Katie says, the difference between access and accessibility. Also marketing UDL is something that supports a positive educational environment for all of our community members, not just people with disclosed disabilities. Lucy says, I love that access is the foundation for DEI. Thank you. Paul says, UDL is not about disability, but about access for all to apply good lessons learned. Farrah says, speak the leadership language.
Mark says, do your own homework to learn and understand your leader’s needs before making proposals. That’s a really important one. You can have a solution to a fantastic problem. But if it’s not a problem that your leadership agrees is a big one, then they’re not as likely to support you on that.
Speaking of support, I want to say thank you to 3Play Media and to all of our colleagues who set this up. This was fantastic. Sofia’s putting some links to view some upcoming webinars and to give feedback about this session as well.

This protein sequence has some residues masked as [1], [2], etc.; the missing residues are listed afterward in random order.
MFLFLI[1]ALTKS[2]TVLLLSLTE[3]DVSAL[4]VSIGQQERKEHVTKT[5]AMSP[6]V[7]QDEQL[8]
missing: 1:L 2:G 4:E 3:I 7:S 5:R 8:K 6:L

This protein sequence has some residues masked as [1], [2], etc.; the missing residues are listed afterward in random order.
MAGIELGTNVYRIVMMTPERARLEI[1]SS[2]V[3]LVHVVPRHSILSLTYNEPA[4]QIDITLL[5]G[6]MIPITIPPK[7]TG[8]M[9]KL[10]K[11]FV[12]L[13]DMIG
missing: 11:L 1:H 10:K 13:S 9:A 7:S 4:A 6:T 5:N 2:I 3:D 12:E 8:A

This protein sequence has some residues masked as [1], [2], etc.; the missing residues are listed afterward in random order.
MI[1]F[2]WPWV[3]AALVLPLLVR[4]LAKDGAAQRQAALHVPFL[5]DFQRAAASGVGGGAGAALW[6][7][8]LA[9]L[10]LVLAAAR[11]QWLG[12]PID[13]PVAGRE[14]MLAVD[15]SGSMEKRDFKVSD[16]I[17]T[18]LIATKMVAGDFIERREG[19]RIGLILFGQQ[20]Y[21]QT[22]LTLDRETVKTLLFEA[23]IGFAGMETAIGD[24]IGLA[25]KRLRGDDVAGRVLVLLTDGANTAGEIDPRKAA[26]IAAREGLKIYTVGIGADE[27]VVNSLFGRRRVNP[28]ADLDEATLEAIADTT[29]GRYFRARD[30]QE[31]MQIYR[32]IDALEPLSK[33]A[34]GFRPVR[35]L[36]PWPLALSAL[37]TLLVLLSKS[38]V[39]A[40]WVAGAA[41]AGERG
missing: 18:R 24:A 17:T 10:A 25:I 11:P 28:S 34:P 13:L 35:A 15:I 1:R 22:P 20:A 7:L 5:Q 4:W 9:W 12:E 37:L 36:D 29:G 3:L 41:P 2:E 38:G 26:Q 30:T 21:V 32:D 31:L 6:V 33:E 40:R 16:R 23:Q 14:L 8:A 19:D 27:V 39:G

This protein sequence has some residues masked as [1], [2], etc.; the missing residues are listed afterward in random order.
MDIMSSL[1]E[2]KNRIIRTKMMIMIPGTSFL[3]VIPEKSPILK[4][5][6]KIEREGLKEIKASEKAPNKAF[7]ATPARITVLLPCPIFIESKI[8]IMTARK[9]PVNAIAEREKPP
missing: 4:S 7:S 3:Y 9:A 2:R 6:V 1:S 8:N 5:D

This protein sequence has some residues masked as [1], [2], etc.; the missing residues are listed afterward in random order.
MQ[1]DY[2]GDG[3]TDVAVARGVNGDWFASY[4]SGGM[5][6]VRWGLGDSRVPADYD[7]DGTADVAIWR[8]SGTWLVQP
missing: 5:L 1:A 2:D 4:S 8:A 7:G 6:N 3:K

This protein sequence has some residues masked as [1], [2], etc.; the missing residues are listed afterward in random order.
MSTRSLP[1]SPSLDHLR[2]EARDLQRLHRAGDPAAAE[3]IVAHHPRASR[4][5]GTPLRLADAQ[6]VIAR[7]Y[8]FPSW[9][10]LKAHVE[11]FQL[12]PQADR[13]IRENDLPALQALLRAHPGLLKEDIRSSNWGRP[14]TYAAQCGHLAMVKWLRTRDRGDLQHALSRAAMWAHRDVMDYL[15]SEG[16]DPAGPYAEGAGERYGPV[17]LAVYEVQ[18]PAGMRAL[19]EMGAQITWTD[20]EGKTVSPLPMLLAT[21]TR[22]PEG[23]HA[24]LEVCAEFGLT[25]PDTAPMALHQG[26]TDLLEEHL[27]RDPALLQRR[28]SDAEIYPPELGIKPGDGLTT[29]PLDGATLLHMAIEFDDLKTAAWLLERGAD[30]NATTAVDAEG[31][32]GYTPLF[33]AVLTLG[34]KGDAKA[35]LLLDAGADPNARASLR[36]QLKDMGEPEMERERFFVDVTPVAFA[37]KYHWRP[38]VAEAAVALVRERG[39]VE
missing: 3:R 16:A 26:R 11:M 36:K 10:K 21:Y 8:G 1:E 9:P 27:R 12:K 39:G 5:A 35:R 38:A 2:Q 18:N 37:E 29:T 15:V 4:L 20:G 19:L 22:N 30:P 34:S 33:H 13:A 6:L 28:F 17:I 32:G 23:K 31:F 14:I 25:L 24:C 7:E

I’m going to end just by saying, if you enjoyed this conversation, I’d love to continue the conversation with you. There’s my picture on the screen. There’s the books that I’ve written and the things that I specialize in. It’s basically stuff that makes faculty members really afraid, sometimes. And you can get in touch with me at my website. It’s thomasjtobin.com.
So thank you, everybody, for a wonderful session. I enjoyed it. You made it more engaging for me with all of your ideas and feedback. And I’m going to stop here and turn it back over to our host, Sofia. So thanks.
SOFIA LEIVA: Great. Thank you so much, Thomas. This was a really great session. And thank you, everyone, for joining us today.
I just have one little announcement. We are about to release our upcoming accessibility-focused podcast called, Allied. You can find information on that at www.3playmedia.com/alliedpodcast. Thank you, everyone, again, and I hope you all have a wonderful rest of your day.
THOMAS J. TOBIN: Take care. Bye, everybody.